On Feb. 24, BenitoLink and the Community Foundation for San Benito County arrived in downtown Miami to hear from the John S. and James R. Knight Foundation about its plans for 2020. BenitoLink, San Benito County’s nonprofit news organization, was started after a series of in-depth listening sessions held county-wide. Then, the website was created under the guidance of the Community Foundation and three consecutive years of $50,000 Knight Foundation grants. In 2015, BenitoLink achieved 501(c)(3) status and began developing its own community support through small, medium and large donors.
Despite more than a decade of hard work, the Knight Foundation continues to battle shrinking newsrooms, distrust in news and misinformation on a national scale.
The foundation convened its 13th Media Forum on Feb. 24-26, bringing together nonprofit media outlets, community foundations and larger foundations helping to boost the news industry while it reconfigures in the digital era.
Nonprofit news providers such as CalMatters out of Sacramento and Reveal, an investigative website in the East Bay, attended. Renaissance Journalism, partially funded through the Silicon Valley Community Foundation, spoke about some of its innovative regional reporting projects in break-out sessions.
Speeches and panels focused on sharing current research, building trust in news, engaging communities, and reinforcing the need for accurate news and on-the-ground reporting.
Six hundred journalists and news supporters filled the convention to hear from the inventor of the world wide web, Sir Tim Berners-Lee, who spoke about SOLID, a new project that supports user privacy. A decentralized system, SOLID “aims to radically change the way Web applications work today, resulting in true data ownership as well as improved privacy,” according to the project’s website. A few examples of the breakout session topics were: The Latest Research on Why People Give to News Organizations, Libraries and Civic Engagement, Bringing Local Reporting and Solutions to Your Community, Supporting Coverage of Key Community Issues: Education, Gun Violence and Housing as Emerging Models for Building Local Journalism: the Nuts and Bolts.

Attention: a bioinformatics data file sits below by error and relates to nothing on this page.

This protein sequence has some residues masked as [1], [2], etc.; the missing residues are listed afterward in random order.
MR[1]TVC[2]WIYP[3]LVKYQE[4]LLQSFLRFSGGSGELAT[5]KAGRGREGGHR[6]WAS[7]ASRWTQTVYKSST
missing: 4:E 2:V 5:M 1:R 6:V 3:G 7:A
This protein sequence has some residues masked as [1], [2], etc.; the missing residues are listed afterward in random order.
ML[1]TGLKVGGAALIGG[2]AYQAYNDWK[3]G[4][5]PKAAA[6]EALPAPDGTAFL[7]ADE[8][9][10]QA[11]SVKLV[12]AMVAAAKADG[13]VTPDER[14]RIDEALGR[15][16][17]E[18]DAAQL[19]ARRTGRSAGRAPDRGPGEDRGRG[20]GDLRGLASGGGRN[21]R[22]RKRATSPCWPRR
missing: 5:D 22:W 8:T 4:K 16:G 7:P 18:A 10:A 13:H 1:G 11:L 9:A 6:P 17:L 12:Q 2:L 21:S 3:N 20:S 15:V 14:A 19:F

Maria Hinojosa, founder of Futuro Media Group, and PBS NewsHour anchor Judy Woodruff both participated in panels. Hinojosa discussed the Census, saying one of the big challenges is the fact that undocumented residents have been warned for several years not to answer their door for fear of ICE activity. She also pointed out that distruct in government is at an all-time-low. New York Times Publisher A.G. Sulzberger gave the forum’s closing speech and interview. He told journalists and news funders that quality and genuine on-the-street reporting will always have value.
The John S. and James L. Knight Foundation is aggressively tackling the damage from drastic changes in the news media landscape and attempting to use its research to find lasting solutions.
One way Knight supports journalism is by funding research on news and innovative revenue possibilities. The foundation also supports research about journalism.
According to a study presented at the forum, “Eyes Upon the Street” published in the Stanford Social Innovation Review, author Julie Sandorf provided evidence from recent studies which show that a lack of local news puts “cities and towns at stake.”
In her report, published this year, Sandorf writes that a community without dependable news “…leads to an increase in municipal borrowing costs, because government expenditures go unscrutinized.”
Another study cited in Sandorf’s research indicated that a lack of local news coverage leads to the diminution of citizens’ political knowledge and participation. Sandorf said that cities with sharp declines in newsroom staffing had significantly reduced political competition in mayoral races. In her study, Sandorf also posited that the loss of local news and information has contributed to greater political polarization.